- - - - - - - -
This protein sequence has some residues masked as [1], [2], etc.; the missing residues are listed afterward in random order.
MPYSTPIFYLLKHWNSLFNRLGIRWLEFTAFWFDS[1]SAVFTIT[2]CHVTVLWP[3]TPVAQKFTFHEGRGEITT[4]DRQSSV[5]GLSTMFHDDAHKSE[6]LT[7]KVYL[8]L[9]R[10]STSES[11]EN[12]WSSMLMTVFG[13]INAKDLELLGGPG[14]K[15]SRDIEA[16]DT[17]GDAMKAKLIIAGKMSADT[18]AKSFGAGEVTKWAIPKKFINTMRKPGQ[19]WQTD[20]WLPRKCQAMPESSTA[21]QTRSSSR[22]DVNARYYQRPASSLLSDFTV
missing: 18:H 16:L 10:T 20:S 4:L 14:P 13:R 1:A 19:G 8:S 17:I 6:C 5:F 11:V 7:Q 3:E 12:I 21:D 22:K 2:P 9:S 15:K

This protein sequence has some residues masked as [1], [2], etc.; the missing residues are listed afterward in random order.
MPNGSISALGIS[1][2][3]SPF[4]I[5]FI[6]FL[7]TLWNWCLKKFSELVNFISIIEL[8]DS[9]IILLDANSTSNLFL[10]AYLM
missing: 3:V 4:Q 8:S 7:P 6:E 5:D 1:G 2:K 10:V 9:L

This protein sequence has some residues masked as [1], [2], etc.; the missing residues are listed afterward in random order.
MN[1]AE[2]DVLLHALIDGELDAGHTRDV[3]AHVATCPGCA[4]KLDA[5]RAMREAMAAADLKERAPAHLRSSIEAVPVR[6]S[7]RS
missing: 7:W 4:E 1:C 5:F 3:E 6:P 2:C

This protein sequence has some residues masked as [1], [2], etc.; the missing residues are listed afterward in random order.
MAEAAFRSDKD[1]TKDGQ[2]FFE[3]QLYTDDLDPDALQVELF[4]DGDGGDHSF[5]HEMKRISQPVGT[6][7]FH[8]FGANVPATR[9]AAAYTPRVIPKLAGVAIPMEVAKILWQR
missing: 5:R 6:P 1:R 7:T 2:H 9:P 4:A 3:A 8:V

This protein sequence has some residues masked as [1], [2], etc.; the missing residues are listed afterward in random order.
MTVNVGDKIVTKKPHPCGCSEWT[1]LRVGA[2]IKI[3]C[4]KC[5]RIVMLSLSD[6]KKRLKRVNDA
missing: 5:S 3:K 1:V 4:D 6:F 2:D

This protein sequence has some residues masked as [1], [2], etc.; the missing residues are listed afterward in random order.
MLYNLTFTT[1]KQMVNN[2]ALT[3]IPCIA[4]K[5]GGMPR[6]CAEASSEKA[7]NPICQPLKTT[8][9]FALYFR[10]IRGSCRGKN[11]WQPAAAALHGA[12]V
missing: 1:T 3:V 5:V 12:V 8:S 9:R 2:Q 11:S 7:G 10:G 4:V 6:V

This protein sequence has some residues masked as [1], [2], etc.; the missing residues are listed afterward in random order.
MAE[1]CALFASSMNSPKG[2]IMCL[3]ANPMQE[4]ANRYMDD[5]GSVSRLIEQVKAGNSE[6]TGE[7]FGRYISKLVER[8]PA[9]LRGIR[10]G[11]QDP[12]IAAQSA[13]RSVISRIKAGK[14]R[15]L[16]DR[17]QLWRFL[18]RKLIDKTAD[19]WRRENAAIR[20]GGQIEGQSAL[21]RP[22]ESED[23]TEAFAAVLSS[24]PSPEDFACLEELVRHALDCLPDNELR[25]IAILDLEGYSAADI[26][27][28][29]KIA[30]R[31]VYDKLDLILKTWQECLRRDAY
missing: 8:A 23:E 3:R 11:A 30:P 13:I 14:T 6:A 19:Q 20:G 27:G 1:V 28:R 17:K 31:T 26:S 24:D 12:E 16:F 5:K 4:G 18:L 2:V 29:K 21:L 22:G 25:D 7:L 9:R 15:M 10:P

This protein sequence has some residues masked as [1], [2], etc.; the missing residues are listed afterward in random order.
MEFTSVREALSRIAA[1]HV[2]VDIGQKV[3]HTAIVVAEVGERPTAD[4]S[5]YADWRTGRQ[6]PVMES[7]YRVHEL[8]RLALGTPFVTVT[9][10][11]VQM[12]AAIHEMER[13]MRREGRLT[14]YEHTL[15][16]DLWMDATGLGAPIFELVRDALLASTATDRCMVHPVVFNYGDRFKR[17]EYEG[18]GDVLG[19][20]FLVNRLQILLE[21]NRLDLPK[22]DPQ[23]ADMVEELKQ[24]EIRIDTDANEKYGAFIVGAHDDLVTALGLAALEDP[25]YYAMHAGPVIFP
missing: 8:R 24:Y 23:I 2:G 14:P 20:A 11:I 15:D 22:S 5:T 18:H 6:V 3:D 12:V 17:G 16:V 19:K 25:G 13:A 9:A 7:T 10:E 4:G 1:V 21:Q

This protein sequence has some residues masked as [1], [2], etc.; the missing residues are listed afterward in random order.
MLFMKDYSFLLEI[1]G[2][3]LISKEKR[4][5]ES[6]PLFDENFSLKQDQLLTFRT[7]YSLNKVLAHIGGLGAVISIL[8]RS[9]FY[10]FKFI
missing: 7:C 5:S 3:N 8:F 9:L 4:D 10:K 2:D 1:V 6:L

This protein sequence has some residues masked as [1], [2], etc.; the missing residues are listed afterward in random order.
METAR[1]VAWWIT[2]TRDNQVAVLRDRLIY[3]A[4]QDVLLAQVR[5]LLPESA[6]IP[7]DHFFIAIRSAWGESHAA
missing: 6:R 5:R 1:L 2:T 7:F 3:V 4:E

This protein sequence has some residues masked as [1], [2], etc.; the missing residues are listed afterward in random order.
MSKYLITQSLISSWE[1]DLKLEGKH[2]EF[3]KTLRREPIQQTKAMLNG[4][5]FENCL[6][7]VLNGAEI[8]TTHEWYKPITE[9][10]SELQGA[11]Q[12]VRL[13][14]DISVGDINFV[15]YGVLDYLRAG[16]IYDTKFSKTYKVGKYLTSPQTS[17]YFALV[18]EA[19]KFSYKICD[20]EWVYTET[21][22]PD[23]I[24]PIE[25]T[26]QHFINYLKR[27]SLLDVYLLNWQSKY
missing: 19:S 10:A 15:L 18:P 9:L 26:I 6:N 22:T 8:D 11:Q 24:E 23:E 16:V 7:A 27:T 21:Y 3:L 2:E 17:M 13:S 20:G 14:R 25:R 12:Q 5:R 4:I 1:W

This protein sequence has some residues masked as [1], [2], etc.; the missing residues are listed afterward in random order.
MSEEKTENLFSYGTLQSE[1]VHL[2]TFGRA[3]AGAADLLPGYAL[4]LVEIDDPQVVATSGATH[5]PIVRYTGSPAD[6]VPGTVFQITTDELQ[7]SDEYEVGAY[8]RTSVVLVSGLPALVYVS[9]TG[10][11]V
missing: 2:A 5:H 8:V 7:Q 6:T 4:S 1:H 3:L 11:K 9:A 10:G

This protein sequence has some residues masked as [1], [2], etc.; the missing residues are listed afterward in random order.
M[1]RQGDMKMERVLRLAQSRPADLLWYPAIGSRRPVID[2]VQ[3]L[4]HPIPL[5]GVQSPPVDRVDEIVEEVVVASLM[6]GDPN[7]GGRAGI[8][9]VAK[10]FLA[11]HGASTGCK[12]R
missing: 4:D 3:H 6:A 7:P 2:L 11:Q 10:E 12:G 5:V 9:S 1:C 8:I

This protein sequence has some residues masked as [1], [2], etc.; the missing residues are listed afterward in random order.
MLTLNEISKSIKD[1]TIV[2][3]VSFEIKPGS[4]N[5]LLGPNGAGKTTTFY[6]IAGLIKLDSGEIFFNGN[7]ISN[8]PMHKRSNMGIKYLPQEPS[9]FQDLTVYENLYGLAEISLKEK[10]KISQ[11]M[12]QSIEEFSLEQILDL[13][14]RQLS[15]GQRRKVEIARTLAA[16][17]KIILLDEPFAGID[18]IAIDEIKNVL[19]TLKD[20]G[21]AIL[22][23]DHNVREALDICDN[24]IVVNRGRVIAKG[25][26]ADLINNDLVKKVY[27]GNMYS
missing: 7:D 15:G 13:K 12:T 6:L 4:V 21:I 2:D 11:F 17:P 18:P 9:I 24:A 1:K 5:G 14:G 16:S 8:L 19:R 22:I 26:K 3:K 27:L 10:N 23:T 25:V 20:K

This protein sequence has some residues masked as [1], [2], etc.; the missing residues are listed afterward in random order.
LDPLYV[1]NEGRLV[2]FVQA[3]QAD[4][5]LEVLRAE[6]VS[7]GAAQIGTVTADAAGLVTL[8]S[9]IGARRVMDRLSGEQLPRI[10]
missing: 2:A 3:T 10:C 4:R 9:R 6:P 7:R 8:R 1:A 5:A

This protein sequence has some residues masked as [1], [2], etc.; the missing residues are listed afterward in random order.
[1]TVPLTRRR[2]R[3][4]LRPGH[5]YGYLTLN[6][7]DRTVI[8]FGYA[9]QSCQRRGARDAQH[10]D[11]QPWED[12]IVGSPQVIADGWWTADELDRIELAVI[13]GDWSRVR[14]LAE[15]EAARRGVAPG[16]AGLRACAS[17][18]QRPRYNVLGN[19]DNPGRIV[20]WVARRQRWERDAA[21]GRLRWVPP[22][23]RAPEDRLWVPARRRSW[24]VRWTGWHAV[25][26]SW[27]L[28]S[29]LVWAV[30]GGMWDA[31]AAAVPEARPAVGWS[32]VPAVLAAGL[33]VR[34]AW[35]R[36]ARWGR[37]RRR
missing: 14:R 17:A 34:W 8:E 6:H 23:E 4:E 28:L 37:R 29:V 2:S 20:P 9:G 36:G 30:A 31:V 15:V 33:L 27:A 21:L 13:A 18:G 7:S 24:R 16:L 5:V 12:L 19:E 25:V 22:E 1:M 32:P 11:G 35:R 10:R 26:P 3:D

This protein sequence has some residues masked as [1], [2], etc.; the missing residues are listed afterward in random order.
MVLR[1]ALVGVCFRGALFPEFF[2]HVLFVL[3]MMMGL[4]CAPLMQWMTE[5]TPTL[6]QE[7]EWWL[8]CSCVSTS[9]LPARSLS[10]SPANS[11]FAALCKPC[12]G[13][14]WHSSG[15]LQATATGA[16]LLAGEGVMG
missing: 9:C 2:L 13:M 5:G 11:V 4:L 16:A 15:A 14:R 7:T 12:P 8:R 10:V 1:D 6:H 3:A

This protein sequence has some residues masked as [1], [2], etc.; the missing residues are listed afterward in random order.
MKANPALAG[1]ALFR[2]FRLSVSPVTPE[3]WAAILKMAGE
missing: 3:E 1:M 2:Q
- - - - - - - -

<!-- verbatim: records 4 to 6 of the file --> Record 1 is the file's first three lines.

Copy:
This protein sequence has some residues masked as [1], [2], etc.; the missing residues are listed afterward in random order.
MAEAAFRSDKD[1]TKDGQ[2]FFE[3]QLYTDDLDPDALQVELF[4]DGDGGDHSF[5]HEMKRISQPVGT[6][7]FH[8]FGANVPATR[9]AAAYTPRVIPKLAGVAIPMEVAKILWQR
missing: 5:R 6:P 1:R 7:T 2:H 9:P 4:A 3:A 8:V

This protein sequence has some residues masked as [1], [2], etc.; the missing residues are listed afterward in random order.
MTVNVGDKIVTKKPHPCGCSEWT[1]LRVGA[2]IKI[3]C[4]KC[5]RIVMLSLSD[6]KKRLKRVNDA
missing: 5:S 3:K 1:V 4:D 6:F 2:D

This protein sequence has some residues masked as [1], [2], etc.; the missing residues are listed afterward in random order.
MLYNLTFTT[1]KQMVNN[2]ALT[3]IPCIA[4]K[5]GGMPR[6]CAEASSEKA[7]NPICQPLKTT[8][9]FALYFR[10]IRGSCRGKN[11]WQPAAAALHGA[12]V
missing: 1:T 3:V 5:V 12:V 8:S 9:R 2:Q 11:S 7:G 10:G 4:V 6:V